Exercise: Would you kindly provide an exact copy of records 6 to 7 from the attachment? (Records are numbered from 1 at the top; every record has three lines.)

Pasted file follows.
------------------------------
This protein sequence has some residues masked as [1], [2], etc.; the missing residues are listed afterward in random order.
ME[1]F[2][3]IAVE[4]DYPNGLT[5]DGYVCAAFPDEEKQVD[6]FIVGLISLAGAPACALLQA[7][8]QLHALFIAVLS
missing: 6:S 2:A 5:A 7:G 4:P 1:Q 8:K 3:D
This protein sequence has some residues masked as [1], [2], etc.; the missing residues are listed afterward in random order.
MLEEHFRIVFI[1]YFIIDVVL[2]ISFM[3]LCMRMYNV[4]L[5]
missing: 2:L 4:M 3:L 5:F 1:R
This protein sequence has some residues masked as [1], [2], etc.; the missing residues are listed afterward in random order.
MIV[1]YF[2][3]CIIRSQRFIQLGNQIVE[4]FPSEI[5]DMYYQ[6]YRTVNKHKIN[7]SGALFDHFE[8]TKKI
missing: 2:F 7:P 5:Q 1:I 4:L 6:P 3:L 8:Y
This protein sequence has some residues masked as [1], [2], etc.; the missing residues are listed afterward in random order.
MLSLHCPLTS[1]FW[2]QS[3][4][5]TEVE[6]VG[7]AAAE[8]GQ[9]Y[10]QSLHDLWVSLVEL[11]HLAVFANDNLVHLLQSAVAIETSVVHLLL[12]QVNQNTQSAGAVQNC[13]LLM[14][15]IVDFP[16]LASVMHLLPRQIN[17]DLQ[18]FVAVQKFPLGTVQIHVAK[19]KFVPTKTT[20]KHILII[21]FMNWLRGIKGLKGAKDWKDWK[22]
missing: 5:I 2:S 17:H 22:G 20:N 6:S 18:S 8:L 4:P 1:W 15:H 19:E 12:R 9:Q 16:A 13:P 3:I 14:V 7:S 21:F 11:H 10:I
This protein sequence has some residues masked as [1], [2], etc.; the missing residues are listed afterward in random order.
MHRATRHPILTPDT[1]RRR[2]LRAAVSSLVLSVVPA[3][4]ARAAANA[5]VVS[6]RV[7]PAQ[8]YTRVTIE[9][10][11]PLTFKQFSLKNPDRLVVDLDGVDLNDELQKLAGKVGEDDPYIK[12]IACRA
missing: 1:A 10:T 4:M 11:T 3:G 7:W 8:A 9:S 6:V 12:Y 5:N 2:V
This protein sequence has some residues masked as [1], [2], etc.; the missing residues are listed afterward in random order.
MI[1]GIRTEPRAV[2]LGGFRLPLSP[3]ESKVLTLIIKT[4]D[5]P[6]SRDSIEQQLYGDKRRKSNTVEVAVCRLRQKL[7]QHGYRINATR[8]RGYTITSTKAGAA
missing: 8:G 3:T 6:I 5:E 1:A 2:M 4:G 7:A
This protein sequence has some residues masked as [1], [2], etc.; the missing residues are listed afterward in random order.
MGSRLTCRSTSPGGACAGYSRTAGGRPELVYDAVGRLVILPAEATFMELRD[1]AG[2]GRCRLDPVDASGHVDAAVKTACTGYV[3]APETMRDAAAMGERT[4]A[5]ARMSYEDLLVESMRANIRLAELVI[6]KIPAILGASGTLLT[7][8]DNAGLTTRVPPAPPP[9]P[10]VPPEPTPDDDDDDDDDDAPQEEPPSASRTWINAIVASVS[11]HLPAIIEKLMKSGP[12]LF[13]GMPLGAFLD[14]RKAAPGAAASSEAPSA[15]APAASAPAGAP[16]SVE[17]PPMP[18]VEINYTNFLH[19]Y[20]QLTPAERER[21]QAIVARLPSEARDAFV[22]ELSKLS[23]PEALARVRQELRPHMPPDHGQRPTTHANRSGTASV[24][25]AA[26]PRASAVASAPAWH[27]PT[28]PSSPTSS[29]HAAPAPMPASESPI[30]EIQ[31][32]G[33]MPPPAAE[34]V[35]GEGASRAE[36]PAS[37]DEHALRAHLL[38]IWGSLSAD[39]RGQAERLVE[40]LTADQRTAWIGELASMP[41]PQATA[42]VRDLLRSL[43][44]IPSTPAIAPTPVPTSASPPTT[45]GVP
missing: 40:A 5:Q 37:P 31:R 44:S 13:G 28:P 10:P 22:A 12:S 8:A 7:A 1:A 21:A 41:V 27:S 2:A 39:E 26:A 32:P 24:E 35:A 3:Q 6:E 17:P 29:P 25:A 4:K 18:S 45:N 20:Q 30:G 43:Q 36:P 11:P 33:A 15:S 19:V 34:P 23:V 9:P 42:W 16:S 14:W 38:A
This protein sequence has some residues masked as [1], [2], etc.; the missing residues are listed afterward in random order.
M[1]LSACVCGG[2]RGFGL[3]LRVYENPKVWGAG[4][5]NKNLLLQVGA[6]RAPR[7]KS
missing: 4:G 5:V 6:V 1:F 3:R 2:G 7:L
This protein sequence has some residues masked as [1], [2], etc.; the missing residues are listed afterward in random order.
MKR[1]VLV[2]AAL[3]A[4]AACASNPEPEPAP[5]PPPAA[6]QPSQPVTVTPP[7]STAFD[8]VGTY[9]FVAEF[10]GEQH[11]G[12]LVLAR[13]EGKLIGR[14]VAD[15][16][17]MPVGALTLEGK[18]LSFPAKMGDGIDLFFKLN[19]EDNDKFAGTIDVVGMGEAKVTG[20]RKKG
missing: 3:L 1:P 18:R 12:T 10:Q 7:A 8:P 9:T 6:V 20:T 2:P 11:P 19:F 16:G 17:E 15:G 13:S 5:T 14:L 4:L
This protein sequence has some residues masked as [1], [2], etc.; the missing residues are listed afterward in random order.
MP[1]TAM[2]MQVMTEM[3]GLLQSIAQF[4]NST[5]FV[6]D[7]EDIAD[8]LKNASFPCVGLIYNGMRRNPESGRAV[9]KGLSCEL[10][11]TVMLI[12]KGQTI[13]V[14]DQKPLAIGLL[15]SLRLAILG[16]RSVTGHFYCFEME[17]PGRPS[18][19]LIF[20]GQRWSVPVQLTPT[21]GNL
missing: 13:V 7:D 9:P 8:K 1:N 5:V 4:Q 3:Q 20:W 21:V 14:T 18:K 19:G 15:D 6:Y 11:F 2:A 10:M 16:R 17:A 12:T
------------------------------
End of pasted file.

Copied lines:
This protein sequence has some residues masked as [1], [2], etc.; the missing residues are listed afterward in random order.
MI[1]GIRTEPRAV[2]LGGFRLPLSP[3]ESKVLTLIIKT[4]D[5]P[6]SRDSIEQQLYGDKRRKSNTVEVAVCRLRQKL[7]QHGYRINATR[8]RGYTITSTKAGAA
missing: 8:G 3:T 6:I 5:E 1:A 2:M 4:G 7:A
This protein sequence has some residues masked as [1], [2], etc.; the missing residues are listed afterward in random order.
MGSRLTCRSTSPGGACAGYSRTAGGRPELVYDAVGRLVILPAEATFMELRD[1]AG[2]GRCRLDPVDASGHVDAAVKTACTGYV[3]APETMRDAAAMGERT[4]A[5]ARMSYEDLLVESMRANIRLAELVI[6]KIPAILGASGTLLT[7][8]DNAGLTTRVPPAPPP[9]P[10]VPPEPTPDDDDDDDDDDAPQEEPPSASRTWINAIVASVS[11]HLPAIIEKLMKSGP[12]LF[13]GMPLGAFLD[14]RKAAPGAAASSEAPSA[15]APAASAPAGAP[16]SVE[17]PPMP[18]VEINYTNFLH[19]Y[20]QLTPAERER[21]QAIVARLPSEARDAFV[22]ELSKLS[23]PEALARVRQELRPHMPPDHGQRPTTHANRSGTASV[24][25]AA[26]PRASAVASAPAWH[27]PT[28]PSSPTSS[29]HAAPAPMPASESPI[30]EIQ[31][32]G[33]MPPPAAE[34]V[35]GEGASRAE[36]PAS[37]DEHALRAHLL[38]IWGSLSAD[39]RGQAERLVE[40]LTADQRTAWIGELASMP[41]PQATA[42]VRDLLRSL[43][44]IPSTPAIAPTPVPTSASPPTT[45]GVP
missing: 40:A 5:Q 37:P 31:R 44:S 13:G 28:P 10:P 22:A 12:S 8:A 7:A 1:A 21:A 41:V 27:S 2:A 39:E 26:A 32:P 24:E 35:A 3:Q 6:E 17:P 29:P 25:A 4:K 18:S 45:N 20:Q 30:G 43:Q 36:P 11:P 33:A 15:S 19:V 34:P 23:V 9:P 42:W 16:S 14:W 38:A